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Arnhem: A Debt

of Dishonour


Arnhem DVD


A Debt of Dishonour is a unique documentary film dedicated Major General Sosabowski and all ranks who served in the 1st Polish Independent Parachute Brigade Group and to their Comrades-in-Arms of the 1st British Airborne Division that fought in the ill-fated “Operation Market Garden” at Arnhem and Driel during September 1944.

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Polish Forces in WWII

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1 September 1939

The unprovoked German attack on Poland on 1st September 1939, leading to Britain and France declaring war on Nazi Germany on the 3rd, began the Second World War. Out-gunned and out-manoeuvred, Polish forces put up valiant resistance against overwhelming German forces but, on the 17th the battle for Poland was to all intents and purposes over when the Soviet Union, adhering to the terms of the Nazi-Soviet Molotov-Ribbentrop Pact of 23rd August, invaded Poland from the East.

German Soviet patrol

Contrary to popular myth, the Germans did not find Poland an easy victory; Polish forces caused the Germans substantial losses in men and materiel, thus buying the Western Allies—France and Great Britain—valuable time. Polish servicemen made every possible attempt to get away and reach France where a new Polish Army of over 80,000 men was raised to fight alongside the French. This Army was to give an extremely good account of itself in May 1940 when German armour and infantry quickly smashed through the French defensive lines.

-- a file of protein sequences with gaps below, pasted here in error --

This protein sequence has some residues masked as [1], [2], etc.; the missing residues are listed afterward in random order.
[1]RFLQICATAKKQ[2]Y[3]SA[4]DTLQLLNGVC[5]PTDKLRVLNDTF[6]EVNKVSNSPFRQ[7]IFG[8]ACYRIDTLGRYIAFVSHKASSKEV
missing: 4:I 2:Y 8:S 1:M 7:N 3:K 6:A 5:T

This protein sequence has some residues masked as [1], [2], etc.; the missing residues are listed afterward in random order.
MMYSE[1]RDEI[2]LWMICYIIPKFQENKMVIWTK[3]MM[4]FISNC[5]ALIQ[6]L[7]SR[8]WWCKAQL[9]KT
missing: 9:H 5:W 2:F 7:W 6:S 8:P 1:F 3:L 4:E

Following the collapse of France, thousands of Poles managed to escape to Great Britain. These included a great many Polish airmen, who ended up shooting down 11% of the German aircraft destroyed in the Battle of Britain.

Squadron 303

Poland was the only Allied country to fight in the European Theatre of War from the first day of the war until the last, almost six years later. Polish men, women and even children gave their lives ‘for your freedom and ours’ on all fronts—on land, at sea and in the air, where they distinguished themselves with courage and self-sacrifice at Westerplatte, Warsaw, Narvik, the Battle of the Atlantic, Tobruk, Monte Cassino, Normandy, Wilhelmshaven, Caen, Arnhem, Berlin and in the Home Army in Poland. They also provided the Allies with the means to break the German Enigma cipher machines, as well as vital intelligence that allowed the Allies to get their hands on secrets of the V-1 flying bomb and the V-2 rocket, as well as even actual V-2 parts.


The Polish Forces War Memorial will provide a focus for the remembrance of the valour of the many Polish military and civilian organisations involved in the Second World War which has led to peace in Europe for over 60 years.

Author: Jarek Garliński


Photos © Ministry of Foreign Affairs Republic of Poland